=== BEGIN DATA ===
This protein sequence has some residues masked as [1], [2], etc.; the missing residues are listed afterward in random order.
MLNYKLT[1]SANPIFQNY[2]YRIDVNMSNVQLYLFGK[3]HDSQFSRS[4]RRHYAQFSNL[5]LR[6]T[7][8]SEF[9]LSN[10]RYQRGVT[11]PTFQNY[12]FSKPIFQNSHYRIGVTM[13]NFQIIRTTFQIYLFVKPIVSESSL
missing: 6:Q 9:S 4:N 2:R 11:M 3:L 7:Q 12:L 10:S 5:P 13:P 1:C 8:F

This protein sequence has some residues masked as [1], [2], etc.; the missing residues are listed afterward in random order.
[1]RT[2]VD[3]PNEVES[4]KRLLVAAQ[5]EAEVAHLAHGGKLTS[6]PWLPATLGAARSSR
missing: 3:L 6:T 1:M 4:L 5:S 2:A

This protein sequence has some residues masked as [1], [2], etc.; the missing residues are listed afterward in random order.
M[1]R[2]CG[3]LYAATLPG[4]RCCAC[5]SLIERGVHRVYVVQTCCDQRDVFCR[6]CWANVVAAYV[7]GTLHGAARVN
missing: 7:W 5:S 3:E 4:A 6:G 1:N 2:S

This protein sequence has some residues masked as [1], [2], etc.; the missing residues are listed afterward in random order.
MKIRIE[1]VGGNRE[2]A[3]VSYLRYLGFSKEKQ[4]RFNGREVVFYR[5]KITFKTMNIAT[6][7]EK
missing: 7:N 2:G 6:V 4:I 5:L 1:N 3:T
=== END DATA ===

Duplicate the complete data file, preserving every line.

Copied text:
This protein sequence has some residues masked as [1], [2], etc.; the missing residues are listed afterward in random order.
MLNYKLT[1]SANPIFQNY[2]YRIDVNMSNVQLYLFGK[3]HDSQFSRS[4]RRHYAQFSNL[5]LR[6]T[7][8]SEF[9]LSN[10]RYQRGVT[11]PTFQNY[12]FSKPIFQNSHYRIGVTM[13]NFQIIRTTFQIYLFVKPIVSESSL
missing: 6:Q 9:S 4:N 2:R 11:M 3:L 7:Q 12:L 10:S 5:P 13:P 1:C 8:F

This protein sequence has some residues masked as [1], [2], etc.; the missing residues are listed afterward in random order.
[1]RT[2]VD[3]PNEVES[4]KRLLVAAQ[5]EAEVAHLAHGGKLTS[6]PWLPATLGAARSSR
missing: 3:L 6:T 1:M 4:L 5:S 2:A

This protein sequence has some residues masked as [1], [2], etc.; the missing residues are listed afterward in random order.
M[1]R[2]CG[3]LYAATLPG[4]RCCAC[5]SLIERGVHRVYVVQTCCDQRDVFCR[6]CWANVVAAYV[7]GTLHGAARVN
missing: 7:W 5:S 3:E 4:A 6:G 1:N 2:S

This protein sequence has some residues masked as [1], [2], etc.; the missing residues are listed afterward in random order.
MKIRIE[1]VGGNRE[2]A[3]VSYLRYLGFSKEKQ[4]RFNGREVVFYR[5]KITFKTMNIAT[6][7]EK
missing: 7:N 2:G 6:V 4:I 5:L 1:N 3:T